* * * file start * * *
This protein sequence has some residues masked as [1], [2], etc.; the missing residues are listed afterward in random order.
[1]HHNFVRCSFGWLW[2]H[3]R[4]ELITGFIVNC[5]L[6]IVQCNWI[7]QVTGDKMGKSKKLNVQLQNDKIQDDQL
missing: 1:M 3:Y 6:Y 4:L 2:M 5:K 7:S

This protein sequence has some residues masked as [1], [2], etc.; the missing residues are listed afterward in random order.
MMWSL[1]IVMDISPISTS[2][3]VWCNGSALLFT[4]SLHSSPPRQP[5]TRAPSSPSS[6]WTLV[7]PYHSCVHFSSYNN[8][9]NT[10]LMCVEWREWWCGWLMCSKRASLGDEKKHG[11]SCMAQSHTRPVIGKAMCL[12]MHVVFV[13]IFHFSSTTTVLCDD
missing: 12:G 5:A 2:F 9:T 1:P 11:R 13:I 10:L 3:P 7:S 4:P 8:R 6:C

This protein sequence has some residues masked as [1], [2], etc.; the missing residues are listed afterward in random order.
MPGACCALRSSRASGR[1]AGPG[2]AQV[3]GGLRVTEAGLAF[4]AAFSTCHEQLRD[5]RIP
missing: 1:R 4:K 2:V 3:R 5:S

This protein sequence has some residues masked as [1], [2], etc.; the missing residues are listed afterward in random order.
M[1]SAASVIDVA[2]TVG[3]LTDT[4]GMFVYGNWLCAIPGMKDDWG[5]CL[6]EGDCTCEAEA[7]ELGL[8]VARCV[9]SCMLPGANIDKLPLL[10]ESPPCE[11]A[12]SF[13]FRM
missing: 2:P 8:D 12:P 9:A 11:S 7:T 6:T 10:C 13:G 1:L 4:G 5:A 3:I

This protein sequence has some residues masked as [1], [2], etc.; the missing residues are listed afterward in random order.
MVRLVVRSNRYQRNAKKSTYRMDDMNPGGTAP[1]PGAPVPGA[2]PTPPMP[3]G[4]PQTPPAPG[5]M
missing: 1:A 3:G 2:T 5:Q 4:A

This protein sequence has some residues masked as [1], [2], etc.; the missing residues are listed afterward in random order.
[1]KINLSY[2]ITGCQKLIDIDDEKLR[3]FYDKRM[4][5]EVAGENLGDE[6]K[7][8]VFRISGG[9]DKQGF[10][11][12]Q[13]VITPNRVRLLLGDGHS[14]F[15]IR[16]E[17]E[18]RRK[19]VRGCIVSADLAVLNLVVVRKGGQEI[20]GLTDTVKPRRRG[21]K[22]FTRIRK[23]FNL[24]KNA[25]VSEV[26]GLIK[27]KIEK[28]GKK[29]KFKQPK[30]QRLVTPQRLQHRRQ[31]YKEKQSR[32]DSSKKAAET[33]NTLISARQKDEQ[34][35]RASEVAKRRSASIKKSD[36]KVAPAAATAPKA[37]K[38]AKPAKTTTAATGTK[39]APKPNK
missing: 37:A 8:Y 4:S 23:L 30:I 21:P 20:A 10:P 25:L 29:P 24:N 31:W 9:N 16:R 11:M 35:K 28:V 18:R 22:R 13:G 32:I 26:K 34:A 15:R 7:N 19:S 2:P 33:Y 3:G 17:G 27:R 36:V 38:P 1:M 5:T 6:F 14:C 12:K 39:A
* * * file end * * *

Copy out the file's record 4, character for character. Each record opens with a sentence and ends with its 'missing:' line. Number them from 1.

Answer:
This protein sequence has some residues masked as [1], [2], etc.; the missing residues are listed afterward in random order.
M[1]SAASVIDVA[2]TVG[3]LTDT[4]GMFVYGNWLCAIPGMKDDWG[5]CL[6]EGDCTCEAEA[7]ELGL[8]VARCV[9]SCMLPGANIDKLPLL[10]ESPPCE[11]A[12]SF[13]FRM
missing: 2:P 8:D 12:P 9:A 11:S 7:T 6:T 10:C 13:G 1:L 4:G 5:A 3:I